There are 3 distinct phases of retirement to plan for

Do you behave the same way you did 20 years ago? Are your spending habits the same? What about your saving behavior and income?

If the absurdity of those questions made you laugh, you’re like a lot of Americans whose financial habits have evolved over time. The same goes for your retirement years. Although you have probably calculated the value of your nest egg in terms of annual retirement income, what you will be spending immediately after leaving the working world will likely be very different as you move further into retirement.

The average retiree can expect three phases of retirement: early retirement – a period of travel, hobbies and adventure; middle retirement – a stage marked by socializing, activity and relaxation; and later retirement – a time of winding down, when most of your days are spent at home.

It’s logical to assume the costs of retirement will vary among phases. Spending habits at age 50 are definitely not the same as they were at 25. Likewise, your spending at age 85 will look different than age 65. Therefore, a retirement plan that includes specific “buckets” of money for each phase allows for more flexibility and helps ensure you won’t outlive your nest egg.

Let’s dig a little deeper into those stages and look at how costs can fluctuate:


Phase 1: Early retirement.

Your mind and body are sharp and you’re beyond excited to embark on new adventures. As a result, you may find this to be the most expensive phase of retirement. However, you’ll have to balance these increased costs to ensure you don’t blow through your savings in the first 10 years. Careful advance planning means you’re more likely to enjoy everything you want in your early retirement years while also safeguarding your future retirement income.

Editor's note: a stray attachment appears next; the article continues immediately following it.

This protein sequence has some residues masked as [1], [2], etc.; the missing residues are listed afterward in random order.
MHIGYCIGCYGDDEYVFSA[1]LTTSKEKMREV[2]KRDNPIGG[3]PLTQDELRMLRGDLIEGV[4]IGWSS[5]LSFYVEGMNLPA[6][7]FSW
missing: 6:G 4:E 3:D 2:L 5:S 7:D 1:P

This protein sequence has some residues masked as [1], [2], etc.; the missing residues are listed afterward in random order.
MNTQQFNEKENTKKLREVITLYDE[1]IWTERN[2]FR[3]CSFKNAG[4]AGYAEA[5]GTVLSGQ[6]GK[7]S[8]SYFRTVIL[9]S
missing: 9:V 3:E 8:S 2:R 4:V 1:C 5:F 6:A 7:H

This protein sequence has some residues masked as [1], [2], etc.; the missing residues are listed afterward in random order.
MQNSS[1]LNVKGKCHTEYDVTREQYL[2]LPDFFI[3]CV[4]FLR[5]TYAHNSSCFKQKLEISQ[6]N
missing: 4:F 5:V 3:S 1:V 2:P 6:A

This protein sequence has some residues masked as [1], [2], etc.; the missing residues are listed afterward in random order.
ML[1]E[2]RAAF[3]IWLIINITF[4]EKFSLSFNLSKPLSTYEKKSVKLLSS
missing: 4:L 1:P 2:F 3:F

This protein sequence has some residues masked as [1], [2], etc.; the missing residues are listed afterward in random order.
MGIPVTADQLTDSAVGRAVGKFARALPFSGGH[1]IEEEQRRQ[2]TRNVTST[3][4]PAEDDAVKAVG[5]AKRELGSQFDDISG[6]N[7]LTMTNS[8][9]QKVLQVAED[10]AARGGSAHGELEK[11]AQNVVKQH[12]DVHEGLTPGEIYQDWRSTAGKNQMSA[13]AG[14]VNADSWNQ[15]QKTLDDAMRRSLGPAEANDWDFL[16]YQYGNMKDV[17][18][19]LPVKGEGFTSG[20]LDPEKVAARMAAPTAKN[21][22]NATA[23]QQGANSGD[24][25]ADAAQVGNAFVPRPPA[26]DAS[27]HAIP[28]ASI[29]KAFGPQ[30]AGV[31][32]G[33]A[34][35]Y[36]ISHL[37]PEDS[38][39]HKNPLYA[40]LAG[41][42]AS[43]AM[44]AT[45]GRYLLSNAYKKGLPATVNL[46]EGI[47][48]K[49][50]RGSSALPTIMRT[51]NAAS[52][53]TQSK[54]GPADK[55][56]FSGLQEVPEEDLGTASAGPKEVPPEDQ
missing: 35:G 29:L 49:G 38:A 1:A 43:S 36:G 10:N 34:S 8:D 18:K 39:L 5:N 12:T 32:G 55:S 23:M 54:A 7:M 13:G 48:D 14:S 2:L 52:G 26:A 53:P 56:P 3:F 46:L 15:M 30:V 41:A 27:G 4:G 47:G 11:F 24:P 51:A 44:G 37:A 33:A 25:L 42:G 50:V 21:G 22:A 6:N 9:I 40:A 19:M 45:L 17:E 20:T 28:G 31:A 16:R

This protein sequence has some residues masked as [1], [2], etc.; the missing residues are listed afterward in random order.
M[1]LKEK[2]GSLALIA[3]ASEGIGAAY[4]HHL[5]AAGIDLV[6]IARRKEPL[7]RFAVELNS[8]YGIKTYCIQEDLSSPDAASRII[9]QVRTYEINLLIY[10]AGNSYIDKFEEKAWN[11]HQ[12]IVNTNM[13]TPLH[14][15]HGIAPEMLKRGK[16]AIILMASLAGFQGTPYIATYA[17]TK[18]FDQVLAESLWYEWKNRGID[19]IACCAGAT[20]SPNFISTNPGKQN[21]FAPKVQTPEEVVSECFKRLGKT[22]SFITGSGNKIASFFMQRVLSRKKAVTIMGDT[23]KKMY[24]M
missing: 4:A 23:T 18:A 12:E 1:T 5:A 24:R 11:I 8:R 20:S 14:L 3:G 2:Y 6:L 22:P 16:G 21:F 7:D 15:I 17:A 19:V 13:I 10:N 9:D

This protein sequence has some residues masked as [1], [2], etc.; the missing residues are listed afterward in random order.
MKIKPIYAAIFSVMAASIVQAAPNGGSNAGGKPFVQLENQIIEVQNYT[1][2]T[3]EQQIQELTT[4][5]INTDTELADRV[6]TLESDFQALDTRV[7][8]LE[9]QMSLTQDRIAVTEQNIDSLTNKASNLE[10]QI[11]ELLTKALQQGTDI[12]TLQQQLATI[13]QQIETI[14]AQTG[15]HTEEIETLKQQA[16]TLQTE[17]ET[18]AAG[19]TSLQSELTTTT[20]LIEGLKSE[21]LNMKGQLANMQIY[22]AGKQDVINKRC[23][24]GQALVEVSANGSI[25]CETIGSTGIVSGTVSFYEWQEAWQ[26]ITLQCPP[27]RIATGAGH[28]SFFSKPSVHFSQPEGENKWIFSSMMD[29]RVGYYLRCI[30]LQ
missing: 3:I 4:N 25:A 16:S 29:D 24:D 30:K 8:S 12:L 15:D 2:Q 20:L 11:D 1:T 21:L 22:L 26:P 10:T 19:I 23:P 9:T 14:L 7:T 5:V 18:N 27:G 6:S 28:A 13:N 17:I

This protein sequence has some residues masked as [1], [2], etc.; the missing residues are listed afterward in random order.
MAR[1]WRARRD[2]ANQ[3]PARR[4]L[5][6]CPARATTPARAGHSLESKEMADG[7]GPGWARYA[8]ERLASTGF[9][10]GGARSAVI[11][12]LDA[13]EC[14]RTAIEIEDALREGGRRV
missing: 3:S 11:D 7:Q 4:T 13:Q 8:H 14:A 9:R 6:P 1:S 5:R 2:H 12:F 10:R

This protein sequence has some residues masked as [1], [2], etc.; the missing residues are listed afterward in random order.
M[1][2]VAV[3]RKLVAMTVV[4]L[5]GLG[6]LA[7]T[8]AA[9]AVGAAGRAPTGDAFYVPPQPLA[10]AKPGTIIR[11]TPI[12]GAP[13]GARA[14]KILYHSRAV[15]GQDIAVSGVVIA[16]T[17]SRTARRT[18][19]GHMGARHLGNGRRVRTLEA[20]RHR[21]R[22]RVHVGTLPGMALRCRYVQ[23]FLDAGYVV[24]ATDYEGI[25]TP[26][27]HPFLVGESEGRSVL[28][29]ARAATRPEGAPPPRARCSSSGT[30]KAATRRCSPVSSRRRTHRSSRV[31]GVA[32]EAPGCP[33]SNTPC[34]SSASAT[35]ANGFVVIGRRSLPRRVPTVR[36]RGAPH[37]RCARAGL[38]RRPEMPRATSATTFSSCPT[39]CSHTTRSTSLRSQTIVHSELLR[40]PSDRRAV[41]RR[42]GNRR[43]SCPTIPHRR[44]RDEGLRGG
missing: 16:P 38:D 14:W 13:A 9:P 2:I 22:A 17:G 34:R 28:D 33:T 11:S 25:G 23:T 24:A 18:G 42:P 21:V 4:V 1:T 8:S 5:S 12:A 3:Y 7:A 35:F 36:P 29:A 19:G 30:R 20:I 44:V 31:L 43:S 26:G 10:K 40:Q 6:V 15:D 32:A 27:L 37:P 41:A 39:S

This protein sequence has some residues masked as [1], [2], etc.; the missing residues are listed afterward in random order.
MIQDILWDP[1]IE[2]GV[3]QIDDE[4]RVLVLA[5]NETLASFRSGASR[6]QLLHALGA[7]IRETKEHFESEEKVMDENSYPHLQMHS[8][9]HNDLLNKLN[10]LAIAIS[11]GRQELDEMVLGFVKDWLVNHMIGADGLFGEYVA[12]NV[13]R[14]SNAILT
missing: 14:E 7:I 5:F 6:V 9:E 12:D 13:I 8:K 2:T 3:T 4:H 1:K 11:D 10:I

In this phase, be sure to adjust your budget for increased spending in these areas:

• travel
• hobbies (gardening, a new art class or membership at that golf course you have your eye on)
• grandchildren’s education costs
• assisting adult children in need

These higher expenses can be balanced against potentially lower costs in other categories, such as:

• reduced driving (car, gas and other transit expenses)
• less need for a professional wardrobe
• no more automatic contributions to your retirement accounts (which could be up to 15 percent of your income if you were on target with your savings rate)


Read more…

Credits: U.S. News & World Report

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